The nightmare headache- a look at migrain
Copyright 1998 by Love Ministries, Inc.
Excruciating and agonizing, disorienting and nightmarish: This is how those who suffer from migraine often describe their condition. And there are plenty of them; in the U.S., nearly one out of ten people, about twenty-three million, suffer from this disorder. To complicate matters, many "treatments" may often make the condition worse. Some very extreme treatments have included nasal surgery jaw reconstruction, hysterectomy, neck surgery, allergy shots, hormonal therapies,and various muscular and physical therapies. In some cases, radical approaches have led to the following serious complications: post-surgical difficulties, addictive disease, drug toxicity, or liver or gastrointestinal damage. This has resulted in despair among patients, who often feel rejected by physicians as well as by society. But there is reason, as we shall see, for hope.
Often, they are dismissed by those without understanding, as suffering from a psychological problem. This only deepens their sense of alienation, since nothing could be further from the truth. For migraine is not caused by stress, personality flaws, or poor relationships with parents. It is not hypochondria. Instead, it is a complicated biochemical syndrome with genetic factors The good news is that up to ninety percent of migraine sufferers might find relief with current techniques, and there are new treatments on the way.
UNDERSTANDING MIGRAINE Migraine is called "benign" by physicians simply because it is no direct threat to life. This does not mean, however that the condition is not extremely painful, for it is. It is also regularly exhausting, frustrating, and life-robbing. It is characterized by severe head-pain, accompanied by nausea and weakness. The pain is so intense that it has been said to be worse than child-birth, and it has been described by sufferers as a kind of "death."
Still, ignorant people try to make migraine sufferers feel guilty and ashamed, by blaming them. They often are casually dismissed with some brilliant observation such as , "It' s all in your head." But migraine is NOT something that you do to yourself. It is a genuine biochemical imbalance or dysfunction. It is what physicians call a "primary disorder," and is not simply a symptom.
Migraine has been with human beings for quite some time. References go back, in fact, to the Mesopotamian empire of about 3000 BC, and probably preceded even that. The average migraine attack comes from one to three times per month. The pain is often localized to one side of the head. An attack may last from four to seventy-two hours. Since the sufferer is not responsible, he or she should feel no guilt when his or her body reacts in this manner. Migraine is NOT due to any mental or emotional weakness. However, many misunderstand this, and their guilt and depression often result needlessly in a loss of self-esteem.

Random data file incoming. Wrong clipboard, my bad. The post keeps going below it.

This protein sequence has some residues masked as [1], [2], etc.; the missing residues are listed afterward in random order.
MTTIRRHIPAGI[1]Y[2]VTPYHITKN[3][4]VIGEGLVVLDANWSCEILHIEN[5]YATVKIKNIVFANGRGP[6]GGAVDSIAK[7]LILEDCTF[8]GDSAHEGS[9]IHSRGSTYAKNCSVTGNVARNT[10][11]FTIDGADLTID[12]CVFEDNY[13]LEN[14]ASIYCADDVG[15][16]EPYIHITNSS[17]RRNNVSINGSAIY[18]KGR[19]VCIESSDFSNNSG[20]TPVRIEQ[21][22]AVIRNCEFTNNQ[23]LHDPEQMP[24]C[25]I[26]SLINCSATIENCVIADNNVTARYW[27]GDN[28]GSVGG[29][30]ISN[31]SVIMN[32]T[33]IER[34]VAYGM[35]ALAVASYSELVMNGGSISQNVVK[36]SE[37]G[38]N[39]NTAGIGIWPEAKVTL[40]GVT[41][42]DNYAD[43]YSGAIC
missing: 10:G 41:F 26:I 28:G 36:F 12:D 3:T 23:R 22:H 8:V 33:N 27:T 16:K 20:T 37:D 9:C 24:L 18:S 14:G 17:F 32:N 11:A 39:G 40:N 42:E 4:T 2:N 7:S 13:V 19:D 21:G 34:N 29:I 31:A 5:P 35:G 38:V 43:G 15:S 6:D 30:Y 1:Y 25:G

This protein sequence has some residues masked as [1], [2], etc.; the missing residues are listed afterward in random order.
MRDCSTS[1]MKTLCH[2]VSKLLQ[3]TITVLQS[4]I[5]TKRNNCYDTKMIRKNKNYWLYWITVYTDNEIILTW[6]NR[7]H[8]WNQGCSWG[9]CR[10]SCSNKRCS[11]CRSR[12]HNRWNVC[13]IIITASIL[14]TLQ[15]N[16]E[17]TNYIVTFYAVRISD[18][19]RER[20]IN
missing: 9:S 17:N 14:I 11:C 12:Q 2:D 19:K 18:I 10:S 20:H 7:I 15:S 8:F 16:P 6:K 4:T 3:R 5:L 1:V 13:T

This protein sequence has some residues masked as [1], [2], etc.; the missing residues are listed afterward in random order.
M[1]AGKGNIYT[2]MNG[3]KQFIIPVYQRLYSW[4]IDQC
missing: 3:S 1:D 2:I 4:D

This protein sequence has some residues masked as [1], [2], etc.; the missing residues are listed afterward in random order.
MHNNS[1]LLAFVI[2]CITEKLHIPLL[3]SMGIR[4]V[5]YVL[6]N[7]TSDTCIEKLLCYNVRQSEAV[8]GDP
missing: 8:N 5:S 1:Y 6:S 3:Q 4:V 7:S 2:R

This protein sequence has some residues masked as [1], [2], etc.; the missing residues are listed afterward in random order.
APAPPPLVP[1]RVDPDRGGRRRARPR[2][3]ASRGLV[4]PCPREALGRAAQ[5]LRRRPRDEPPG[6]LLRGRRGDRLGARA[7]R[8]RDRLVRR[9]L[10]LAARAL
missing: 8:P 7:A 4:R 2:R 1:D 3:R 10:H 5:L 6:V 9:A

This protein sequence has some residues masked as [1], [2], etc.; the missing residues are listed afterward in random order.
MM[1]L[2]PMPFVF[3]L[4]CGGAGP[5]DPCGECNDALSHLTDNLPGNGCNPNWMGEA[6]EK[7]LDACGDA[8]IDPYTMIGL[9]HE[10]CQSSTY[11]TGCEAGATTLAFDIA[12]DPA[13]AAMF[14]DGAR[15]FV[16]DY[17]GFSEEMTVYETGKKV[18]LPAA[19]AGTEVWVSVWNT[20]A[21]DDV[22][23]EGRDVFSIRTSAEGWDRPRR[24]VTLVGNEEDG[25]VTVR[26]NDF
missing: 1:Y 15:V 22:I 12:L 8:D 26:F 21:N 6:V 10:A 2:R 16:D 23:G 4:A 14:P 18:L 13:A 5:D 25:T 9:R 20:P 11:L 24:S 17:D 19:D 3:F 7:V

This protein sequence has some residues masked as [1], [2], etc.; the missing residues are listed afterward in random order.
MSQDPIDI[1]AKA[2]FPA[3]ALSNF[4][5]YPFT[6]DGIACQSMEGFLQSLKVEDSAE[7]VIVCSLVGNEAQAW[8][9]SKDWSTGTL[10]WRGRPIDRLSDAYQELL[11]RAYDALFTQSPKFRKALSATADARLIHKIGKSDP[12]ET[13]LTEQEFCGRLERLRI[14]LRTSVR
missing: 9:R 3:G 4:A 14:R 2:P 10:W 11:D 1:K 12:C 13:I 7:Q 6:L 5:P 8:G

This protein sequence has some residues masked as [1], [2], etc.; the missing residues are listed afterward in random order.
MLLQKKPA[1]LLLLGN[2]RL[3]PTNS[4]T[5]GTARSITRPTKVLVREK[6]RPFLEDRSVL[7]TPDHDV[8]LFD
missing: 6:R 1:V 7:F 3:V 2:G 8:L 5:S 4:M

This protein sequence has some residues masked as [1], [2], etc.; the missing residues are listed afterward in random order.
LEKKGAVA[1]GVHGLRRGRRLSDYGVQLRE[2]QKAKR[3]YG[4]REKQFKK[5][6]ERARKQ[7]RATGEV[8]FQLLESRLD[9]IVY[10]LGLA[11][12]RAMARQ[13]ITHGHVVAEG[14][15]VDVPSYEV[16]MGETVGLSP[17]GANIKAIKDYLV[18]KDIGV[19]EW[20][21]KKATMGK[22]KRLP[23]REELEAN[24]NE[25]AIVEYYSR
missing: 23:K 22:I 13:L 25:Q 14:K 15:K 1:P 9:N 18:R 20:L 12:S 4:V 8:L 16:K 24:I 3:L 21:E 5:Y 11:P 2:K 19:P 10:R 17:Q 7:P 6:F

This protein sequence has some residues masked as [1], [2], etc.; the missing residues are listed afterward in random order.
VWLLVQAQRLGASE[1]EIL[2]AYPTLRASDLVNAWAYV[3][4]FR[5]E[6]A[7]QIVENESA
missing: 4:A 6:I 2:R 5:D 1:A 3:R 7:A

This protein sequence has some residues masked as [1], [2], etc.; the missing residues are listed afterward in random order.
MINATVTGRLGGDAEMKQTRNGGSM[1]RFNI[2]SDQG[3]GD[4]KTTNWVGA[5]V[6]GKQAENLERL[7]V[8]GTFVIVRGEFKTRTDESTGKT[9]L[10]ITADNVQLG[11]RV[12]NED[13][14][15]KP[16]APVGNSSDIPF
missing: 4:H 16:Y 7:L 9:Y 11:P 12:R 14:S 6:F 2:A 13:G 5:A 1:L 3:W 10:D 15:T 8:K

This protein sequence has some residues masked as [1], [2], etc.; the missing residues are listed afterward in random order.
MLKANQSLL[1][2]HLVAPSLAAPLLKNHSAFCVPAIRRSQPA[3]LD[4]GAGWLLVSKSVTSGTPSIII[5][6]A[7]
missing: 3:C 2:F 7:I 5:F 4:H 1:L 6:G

Nor are migraine sufferers alone, by any means. Headache-treatment in the U.S. alone costs fifty billion dollars per year. Eleven billion dollars may be lost annually due to lost work-days.
MIGRAINE MYTHS. Migraine is a biological, NOT a psychological, disorder. There is no known "migraine profile" of certain personality types. It is not caused by being uptight, perfectionist, etc. It is not due to clear, simple states such as anger, which might, however, exacerbate it, as might tension.
Further, migraine can be controlled. Migraine does not usually lead to worse conditions, and is not their precursor. It is not caused by sinus problems. Migrainers are not lazy people, who seek to avoid responsibility. Migraine has nothing to do with TMJ. Migraines cannot be traced to allergies. Excessive medication does not increase relief.
Migraine may begin in infancy,and does occur among children. It is not caused by stress or anxiety. Men also suffer from migraine; it is not a symptom of PMS. Migrainers are not unusually sensitive to pain. It is not a sign intelligence, or lack thereof. Migraine usually is not hard to diagnose, and Migrainers not difficult to work with.
WHO GETS MIGRAINE? Migraine is a fairly democratic disease, and all kinds of people get it. Beginning with puberty, however, far more women than men experience it. (Estrogen, a female hormone, is considered to be a significant contributing factor.) Most people suffer from between ages twenty and forty-five, after which the condition begins to evaporate. Its presence decreases with age-- with men, in their thirties,and women in their forties. Most cases begin in childhood or adolescence. When they begin in childhood, they often end at adolescence. It appears to be less common among African Americans. In some cases, an attack might occur only once in a lifetime, but the frequency varies to more than once a week. A new generation of "designer drugs" has been designed for the treatment of migraine. Many of these are among the "tryptan" family.